It Won’t Just Magically Happen!

authentic leadership defining leadership development effective communication effective leadership leadership development management professional development servant leadership strategic supervision team building why is leadership development important Mar 17, 2021
Defining Leadership Development

We started defining leadership development in the last post by looking at the importance of truly serving our team members rather than barking commands. While that’s quite the noble concept, it’s far from natural for almost anyone moving into their first position with leadership responsibility. I’ve rarely seen someone promoted because of how effective they’ve proven to be in serving the people around them. Unfortunately, that kind of servant leadership prior to being in a position of authority is often overlooked completely or taken for granted. Have you ever heard anyone say “nice guys finish last”?

In almost every scenario I’ve seen where someone earned a promotion to a position where they now had responsibility for leading a team of people, it was based primarily on a strong ethic and excellent technical skills - both of which are extremely valuable in any field! But having those two important traits doesn’t necessarily translate into the skill set needed for achieving great results through a team… And simply occupying a certain office or getting new business cards with a fancy title isn’t very likely to morph anyone into a leader either!

As we’re defining leadership development, so we have a better understanding of it personally or for the people we want to grow into leadership roles, our first step is often in simply admitting that it won’t just magically happen… It actually requires a very strategic and intentional approach!

In the first chapter of The 15 Invaluable Laws of Growth, John Maxwell makes a statement that ties right back to this. He says, “working hard doesn’t guarantee success and hope isn’t a strategy.” While hard work is often what lands someone into a leadership role, that same kind of hard work is rarely what will make them successful in leading the team they’re now responsible for… Whether that’s where we’ve found ourselves or that’s something we’re seeing one of the rising stars on our team struggle with, we need to develop a course of action for filling in the gaps.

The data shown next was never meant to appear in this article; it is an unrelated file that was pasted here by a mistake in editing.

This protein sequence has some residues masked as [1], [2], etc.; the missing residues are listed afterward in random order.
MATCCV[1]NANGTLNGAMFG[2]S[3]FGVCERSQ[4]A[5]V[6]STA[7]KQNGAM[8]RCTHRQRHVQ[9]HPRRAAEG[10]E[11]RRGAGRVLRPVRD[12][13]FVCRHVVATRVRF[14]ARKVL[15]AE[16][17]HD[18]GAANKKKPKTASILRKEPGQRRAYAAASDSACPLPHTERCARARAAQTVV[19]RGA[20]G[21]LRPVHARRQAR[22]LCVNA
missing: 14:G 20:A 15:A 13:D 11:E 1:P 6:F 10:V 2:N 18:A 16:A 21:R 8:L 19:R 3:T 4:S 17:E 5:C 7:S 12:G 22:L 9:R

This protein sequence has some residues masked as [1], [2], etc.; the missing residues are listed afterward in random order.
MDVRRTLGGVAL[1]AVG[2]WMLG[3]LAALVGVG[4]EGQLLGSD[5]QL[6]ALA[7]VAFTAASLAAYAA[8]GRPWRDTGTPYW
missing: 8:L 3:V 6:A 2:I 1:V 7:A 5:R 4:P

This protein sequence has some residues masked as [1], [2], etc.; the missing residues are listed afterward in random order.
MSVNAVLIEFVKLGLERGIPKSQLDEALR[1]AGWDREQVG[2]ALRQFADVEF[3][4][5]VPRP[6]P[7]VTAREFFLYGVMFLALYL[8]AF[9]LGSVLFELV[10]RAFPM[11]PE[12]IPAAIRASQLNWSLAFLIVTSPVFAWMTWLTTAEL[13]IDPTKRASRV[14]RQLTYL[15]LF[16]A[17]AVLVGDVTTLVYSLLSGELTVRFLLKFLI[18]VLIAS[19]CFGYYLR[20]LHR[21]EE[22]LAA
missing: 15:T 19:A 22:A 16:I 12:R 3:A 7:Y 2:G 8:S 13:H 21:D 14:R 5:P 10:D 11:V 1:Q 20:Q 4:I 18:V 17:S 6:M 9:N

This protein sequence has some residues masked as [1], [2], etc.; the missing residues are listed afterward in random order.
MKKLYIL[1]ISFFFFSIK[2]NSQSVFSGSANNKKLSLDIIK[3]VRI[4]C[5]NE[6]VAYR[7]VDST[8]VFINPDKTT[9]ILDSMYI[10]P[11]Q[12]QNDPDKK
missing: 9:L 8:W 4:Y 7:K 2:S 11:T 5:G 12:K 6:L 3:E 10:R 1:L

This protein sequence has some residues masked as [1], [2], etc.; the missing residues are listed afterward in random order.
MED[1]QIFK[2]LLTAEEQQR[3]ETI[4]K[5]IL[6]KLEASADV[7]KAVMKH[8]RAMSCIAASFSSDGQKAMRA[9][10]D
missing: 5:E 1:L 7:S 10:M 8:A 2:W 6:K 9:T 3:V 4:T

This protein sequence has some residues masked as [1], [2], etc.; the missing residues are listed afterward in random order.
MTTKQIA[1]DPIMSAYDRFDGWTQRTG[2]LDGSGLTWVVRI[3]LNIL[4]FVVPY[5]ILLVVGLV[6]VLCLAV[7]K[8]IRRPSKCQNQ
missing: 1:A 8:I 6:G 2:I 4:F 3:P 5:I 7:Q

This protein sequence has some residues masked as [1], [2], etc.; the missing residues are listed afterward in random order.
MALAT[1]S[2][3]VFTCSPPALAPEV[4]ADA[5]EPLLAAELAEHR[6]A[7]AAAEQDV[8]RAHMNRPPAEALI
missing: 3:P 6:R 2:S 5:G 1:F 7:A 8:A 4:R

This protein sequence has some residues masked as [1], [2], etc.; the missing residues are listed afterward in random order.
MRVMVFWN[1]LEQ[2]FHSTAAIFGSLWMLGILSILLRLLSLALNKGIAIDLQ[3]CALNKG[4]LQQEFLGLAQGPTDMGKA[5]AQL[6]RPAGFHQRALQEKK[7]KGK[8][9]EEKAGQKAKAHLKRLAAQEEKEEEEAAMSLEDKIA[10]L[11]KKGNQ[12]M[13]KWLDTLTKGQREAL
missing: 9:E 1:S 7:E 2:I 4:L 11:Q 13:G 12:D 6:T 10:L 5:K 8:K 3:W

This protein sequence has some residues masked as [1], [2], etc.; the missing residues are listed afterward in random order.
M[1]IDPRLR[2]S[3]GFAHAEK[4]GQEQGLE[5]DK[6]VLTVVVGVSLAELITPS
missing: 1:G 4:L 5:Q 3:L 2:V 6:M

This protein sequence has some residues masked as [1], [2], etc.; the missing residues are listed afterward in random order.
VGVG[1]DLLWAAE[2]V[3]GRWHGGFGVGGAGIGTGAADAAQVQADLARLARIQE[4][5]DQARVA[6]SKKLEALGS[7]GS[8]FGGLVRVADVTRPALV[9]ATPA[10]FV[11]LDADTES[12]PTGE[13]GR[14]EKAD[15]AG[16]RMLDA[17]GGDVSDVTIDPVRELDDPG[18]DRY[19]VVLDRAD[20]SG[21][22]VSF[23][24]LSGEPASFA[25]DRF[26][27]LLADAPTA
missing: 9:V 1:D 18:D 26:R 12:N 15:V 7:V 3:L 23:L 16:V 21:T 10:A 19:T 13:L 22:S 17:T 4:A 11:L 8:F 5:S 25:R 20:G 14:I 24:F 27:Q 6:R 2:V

Depending on the person, the role, and the level of responsibility that comes with it, defining the type of leadership development needed can vary quite a bit. Keeping each of these in mind can make a significant difference in developing the right strategy to ensure the development process is effective. 

One constant we can count on is that leadership always involves making decisions that impact a group of people rather than thinking about what’s best for ourselves. And that carries more weight in each new level of responsibility… Another constant will be the challenges that come as we’re required to have difficult conversations with different members of our team. Recognizing their communication style, and what fulfills them, can play a key role in whether a tough conversation goes smoothly or we need to pick up the pieces later on. And a final constant lies in our approach to our own continuous improvement. Much like recognizing a team member’s communication style can help a conversation go more smoothly, having a firm understanding of how we’re wired personally can go a long way in ensuring any plan we develop is something we can actually sustain. (I built an entire lesson on that in our Leading At The Next Level program a while back called Growing With STYLE)

So what happens when someone doesn’t develop but continues to advance in their career? I’m guessing you’ve seen that happen too… The higher someone climbs in leadership responsibility without developing authentic leadership skills, the bigger the impact this has on the organization they’re a part of. And as more individuals are impacted negatively by this, you can count on that turnover number we looked at recently to continue creeping up!

Another challenge I’ve seen quite frequently in defining leadership development has been in knowing whether or not any type of plan we put in place is actually working. In the next post, we’ll look at some simple things we can do - for our own leadership development plan or with the plans we develop for the leaders around us - to make sure we’re seeing a tangible return on investment.

With regards to the Leading At The Next Level program I mentioned earlier, we recently started offering a 14 Day Trial that provides complete access to all of the more than 50 lessons for just $1. If you’ve never seen what that program is all about, there’s no better chance to kick the tires...